Table 1 Antileishmanial activity and cytotoxicity of ABMA and reference drugs.

ABMA induces accumulation of late endocytic compartments

We have determined that ABMA can inhibit the intoxication or infection of cells by a variety of toxins, viruses and intracellular microorganisms. The toxins and the viruses rely on endosome acidification to enter the cytosol. The bacteria and parasite build a vacuole that incorporates endosome membranes and proteins to acquire their nutrients and proliferate. This may suggest that ABMA targets and modifies acidic endosomes and their homeostasis. We observed by confocal microscopy that live A549 cells treated with ABMA and stained by LysoTracker® Deep Red exhibited more intensely labeled and enlarged fluorescent puncta than cells treated with DMSO only (Fig. 6A, middle and left panels respectively). In contrast, bafilomycin A1 (Baf A1), a highly specific v-ATPase inhibitor that prevents endosome acidification, decreased fluorescence staining of cells (Fig. 6A, right panel). We obtained similar results with ABMA and Baf A1 on HeLa and RAW 264.7 cells (data not shown). To confirm that ABMA is affecting acidic endosomes, we used acridine orange, another cell-permeant dye for acidic organelles (Fig. 6A, central and lower panels). Similarly, ABMA induced larger and brighter red fluorescent vesicles in A549 cells, in contrast to the effect of Baf A1, which strongly decreased red fluorescence in cytoplasmic vesicles. Altogether, ABMA had an effect on acidic compartments different from that of Baf A1. Baf A1 is known to inhibit DT toxicity by inhibiting endosome acidification. It might be expected that combined effect of both molecules might annihilate the impact of each other: increased endosome acidification for ABMA versus decreased acidification for BafA1. Surprisingly, ABMA combined with Baf A1 had an inhibitory effect on DT cytotoxicity twenty fold higher than for each molecule alone (Fig. S6). This strongly suggests that ABMA and Baf A1 have different mechanisms of action and distinct targets. Moreover, this indicates that the anti-toxin and anti-pathogenic effect of ABMA is not linked to the increase in endosome acidification; otherwise it would be counter balanced by Baf A1.

Figure 6
Figure 6

ABMA induces the accumulation of late endocytic compartments and affects cholesterol transport. (A) LysoTracker® Deep Red (50 nM, 30 min), acridine orange (10 µg/mL, 10 min) staining of A549 cells pretreated with DMSO or ABMA at 60 µM for 2 h. BafA1 at 100 nM was used as a control. (B) DMSO or ABMA 24 h-treated A549 cells were fixed, permeabilized by 0.1% Saponin and stained with antibodies against EEA1, Rab7 or Lamp1. Arrows indicate larger Rab7-positive vesicles. (C) A549 and HeLa cells were treated respectively with ABMA (30 µM), U18666A (10 µg/mL) or DMSO for 18 h, then fixed and stained with the cholesterol-avid fluorophore Filipin III. Nuclei were stained with Hoechst 33342 (blue).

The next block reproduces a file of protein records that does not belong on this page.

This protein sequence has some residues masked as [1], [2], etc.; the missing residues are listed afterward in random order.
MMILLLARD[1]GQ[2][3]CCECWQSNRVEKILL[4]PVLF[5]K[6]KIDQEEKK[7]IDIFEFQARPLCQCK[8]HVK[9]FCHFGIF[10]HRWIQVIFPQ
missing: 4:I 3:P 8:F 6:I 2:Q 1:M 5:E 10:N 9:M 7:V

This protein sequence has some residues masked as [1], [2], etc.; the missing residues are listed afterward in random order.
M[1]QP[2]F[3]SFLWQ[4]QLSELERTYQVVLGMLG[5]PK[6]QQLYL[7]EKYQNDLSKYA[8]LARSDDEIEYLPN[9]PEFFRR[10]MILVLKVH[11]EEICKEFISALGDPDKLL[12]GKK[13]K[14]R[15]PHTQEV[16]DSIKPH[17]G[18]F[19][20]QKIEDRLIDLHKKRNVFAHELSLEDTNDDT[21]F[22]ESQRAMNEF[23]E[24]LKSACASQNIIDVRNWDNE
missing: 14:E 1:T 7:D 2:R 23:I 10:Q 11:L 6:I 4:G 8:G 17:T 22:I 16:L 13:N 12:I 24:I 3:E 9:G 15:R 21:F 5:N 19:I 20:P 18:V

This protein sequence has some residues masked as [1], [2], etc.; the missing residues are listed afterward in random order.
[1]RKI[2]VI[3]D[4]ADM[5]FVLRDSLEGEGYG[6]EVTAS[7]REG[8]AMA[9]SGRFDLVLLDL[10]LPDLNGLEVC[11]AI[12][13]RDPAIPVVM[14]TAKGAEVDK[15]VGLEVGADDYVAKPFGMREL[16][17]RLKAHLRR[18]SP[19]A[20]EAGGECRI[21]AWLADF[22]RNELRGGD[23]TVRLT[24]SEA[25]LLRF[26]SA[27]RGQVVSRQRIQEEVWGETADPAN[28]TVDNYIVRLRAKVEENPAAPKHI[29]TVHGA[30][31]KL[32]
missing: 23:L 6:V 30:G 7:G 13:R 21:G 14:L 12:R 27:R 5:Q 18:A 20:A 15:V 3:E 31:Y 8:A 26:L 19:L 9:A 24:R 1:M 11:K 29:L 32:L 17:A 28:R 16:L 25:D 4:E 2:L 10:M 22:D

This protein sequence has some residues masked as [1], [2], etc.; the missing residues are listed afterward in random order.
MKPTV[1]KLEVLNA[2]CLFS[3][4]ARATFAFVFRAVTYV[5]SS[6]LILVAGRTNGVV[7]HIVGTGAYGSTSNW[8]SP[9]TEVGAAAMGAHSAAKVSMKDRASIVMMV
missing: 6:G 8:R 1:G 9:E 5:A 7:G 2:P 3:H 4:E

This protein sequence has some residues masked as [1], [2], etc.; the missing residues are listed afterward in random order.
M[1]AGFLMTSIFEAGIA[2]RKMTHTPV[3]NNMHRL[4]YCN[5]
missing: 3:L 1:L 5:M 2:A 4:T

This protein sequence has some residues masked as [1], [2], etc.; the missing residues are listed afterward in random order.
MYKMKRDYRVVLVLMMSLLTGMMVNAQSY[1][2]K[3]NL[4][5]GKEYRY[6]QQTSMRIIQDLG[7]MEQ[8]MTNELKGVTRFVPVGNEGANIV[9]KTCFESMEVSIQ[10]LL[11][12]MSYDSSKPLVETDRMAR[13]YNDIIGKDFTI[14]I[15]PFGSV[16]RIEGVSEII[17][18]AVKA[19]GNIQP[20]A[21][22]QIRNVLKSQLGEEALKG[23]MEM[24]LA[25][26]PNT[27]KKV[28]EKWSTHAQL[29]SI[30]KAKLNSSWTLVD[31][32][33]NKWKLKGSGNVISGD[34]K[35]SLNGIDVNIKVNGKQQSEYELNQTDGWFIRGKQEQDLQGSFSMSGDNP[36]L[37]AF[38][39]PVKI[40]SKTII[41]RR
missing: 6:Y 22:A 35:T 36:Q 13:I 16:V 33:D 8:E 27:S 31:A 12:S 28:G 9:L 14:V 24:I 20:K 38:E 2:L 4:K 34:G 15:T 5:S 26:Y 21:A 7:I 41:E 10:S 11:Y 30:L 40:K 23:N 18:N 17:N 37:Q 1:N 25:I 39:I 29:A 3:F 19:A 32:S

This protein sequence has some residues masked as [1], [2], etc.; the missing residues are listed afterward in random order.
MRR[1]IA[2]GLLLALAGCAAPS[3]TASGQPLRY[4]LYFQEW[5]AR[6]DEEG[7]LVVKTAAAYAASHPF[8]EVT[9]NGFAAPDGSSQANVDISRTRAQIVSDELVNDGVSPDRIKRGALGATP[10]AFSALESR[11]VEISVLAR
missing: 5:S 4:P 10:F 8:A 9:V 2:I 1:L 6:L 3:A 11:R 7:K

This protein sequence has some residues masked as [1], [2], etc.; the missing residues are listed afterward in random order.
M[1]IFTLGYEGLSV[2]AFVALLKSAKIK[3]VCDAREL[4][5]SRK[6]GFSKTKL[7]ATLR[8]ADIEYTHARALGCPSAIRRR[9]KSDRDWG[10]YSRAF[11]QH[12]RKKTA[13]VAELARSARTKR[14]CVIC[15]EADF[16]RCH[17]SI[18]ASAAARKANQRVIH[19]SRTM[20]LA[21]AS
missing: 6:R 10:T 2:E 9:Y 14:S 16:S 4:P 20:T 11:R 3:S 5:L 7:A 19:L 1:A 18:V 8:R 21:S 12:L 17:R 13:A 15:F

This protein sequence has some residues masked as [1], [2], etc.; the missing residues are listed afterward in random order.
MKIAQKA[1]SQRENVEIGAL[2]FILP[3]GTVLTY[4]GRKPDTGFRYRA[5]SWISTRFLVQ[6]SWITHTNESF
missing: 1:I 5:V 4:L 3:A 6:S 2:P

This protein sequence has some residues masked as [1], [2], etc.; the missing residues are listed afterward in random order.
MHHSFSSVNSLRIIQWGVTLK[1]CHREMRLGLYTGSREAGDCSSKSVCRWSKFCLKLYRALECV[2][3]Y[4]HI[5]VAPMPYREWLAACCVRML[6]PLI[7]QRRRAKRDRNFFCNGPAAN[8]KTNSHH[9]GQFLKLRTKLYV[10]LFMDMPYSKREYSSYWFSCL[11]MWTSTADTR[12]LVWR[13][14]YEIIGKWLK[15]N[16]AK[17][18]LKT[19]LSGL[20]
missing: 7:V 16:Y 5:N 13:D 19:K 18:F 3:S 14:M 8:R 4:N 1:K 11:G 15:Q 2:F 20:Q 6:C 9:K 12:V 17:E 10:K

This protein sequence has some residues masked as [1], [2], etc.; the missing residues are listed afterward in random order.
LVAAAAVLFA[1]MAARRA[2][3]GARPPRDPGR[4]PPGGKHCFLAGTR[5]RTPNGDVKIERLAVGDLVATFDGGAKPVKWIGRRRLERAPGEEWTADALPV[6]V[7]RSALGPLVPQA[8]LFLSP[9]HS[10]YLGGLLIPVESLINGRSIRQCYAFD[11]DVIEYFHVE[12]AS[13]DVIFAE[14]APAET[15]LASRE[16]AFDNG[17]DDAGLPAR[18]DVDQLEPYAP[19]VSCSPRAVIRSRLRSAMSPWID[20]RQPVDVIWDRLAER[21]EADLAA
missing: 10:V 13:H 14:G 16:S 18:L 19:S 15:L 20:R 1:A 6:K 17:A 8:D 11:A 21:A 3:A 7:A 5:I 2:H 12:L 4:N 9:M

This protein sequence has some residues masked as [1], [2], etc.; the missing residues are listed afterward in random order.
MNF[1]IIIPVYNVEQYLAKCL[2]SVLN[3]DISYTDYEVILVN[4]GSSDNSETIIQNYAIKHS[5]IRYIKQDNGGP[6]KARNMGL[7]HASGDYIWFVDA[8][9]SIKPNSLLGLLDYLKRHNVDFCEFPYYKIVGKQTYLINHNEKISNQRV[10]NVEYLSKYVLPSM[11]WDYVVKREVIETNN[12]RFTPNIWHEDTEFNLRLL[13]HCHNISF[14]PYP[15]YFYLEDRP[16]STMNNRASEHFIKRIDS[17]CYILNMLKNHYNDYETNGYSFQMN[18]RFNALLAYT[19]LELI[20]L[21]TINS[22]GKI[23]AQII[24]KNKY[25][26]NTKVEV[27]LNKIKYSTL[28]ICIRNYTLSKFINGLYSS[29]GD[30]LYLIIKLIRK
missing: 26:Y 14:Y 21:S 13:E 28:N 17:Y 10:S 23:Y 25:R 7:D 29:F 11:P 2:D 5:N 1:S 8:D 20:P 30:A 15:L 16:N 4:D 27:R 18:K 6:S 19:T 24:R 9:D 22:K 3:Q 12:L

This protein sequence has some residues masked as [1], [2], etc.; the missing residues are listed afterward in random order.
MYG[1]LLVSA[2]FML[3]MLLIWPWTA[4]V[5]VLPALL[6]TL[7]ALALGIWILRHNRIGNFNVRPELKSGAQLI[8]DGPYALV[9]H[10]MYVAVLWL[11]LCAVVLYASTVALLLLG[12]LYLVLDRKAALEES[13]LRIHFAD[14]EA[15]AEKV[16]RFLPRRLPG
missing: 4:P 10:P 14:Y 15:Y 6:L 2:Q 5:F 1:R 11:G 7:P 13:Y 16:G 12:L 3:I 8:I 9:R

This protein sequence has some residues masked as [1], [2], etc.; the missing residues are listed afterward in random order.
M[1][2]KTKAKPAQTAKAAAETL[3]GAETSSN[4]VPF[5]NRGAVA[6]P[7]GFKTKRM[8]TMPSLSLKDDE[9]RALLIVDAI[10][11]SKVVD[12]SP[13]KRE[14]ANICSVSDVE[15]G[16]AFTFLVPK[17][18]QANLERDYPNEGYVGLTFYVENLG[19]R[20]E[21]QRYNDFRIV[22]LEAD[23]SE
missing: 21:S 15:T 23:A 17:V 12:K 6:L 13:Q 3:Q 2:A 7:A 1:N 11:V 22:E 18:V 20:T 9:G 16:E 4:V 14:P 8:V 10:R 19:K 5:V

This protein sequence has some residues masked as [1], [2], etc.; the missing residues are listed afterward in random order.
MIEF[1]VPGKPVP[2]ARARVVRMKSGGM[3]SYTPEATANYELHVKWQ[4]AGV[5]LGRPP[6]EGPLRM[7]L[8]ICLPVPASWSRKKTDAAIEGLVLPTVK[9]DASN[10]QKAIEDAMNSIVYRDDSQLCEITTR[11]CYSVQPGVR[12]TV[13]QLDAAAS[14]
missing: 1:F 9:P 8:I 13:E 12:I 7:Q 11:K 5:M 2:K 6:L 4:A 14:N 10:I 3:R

To further characterize the effect of ABMA on intracellular acidic compartments, immunostaining of protein markers of the EE to lysosomes pathway were performed on A549 cells. Immunostaining of EEA1 (EE marker, Fig. 6B upper panel) and Lamp1 (lysosome marker, Fig. 6B lower panel) were unchanged in ABMA-treated cells and vehicle alone, while Rab7 (LE marker, important GTPase in the late endocytic pathway) staining was visibly enhanced in ABMA-treated cells compared to vehicle alone (Fig. 6B, central panel). Importantly, we did not observe morphological changes on other important cellular organelles such as the Golgi apparatus or ER (stained for Trans-Golgi Network 46 (TGN 46) and Protein disulfide isomerase (PDI), respectively; Fig. S7) as well as endocytosis-related membrane protein (clathrin, adaptin-α, epsin I; data not shown). Altogether, the data show that ABMA targets late endosomal compartments, without affecting the morphology of other organelles: EE, Golgi apparatus, ER and lysosomes.

Besides EE, LE is considered as important and complex sorting stations for proteins and lipids in the endocytic pathway. Cholesteryl esters in LE/Lysosomes are hydrolyzed by lysosomal acid lipase to free cholesterol, before egress from the endo-lysosomal system, allowing for its distribution to other cellular compartments32. We investigated if LE modified by ABMA is consequently accompanied by alterations of cholesterol transport, which may potentially interfere with nutrition of intracellular pathogens12. Filipin III, a fluorescent probe with high affinity for cholesterol was applied to cells treated respectively with DMSO, ABMA and U18666A, an intracellular cholesterol transport inhibitor. Both ABMA and U18666A induced an accumulation of cholesterol inside A549 and HeLa cells as observed by fluorescent microscopy (Fig. 6C). Together, these data show that ABMA affects LE and induces cholesterol accumulation, likely within late endosomal compartments.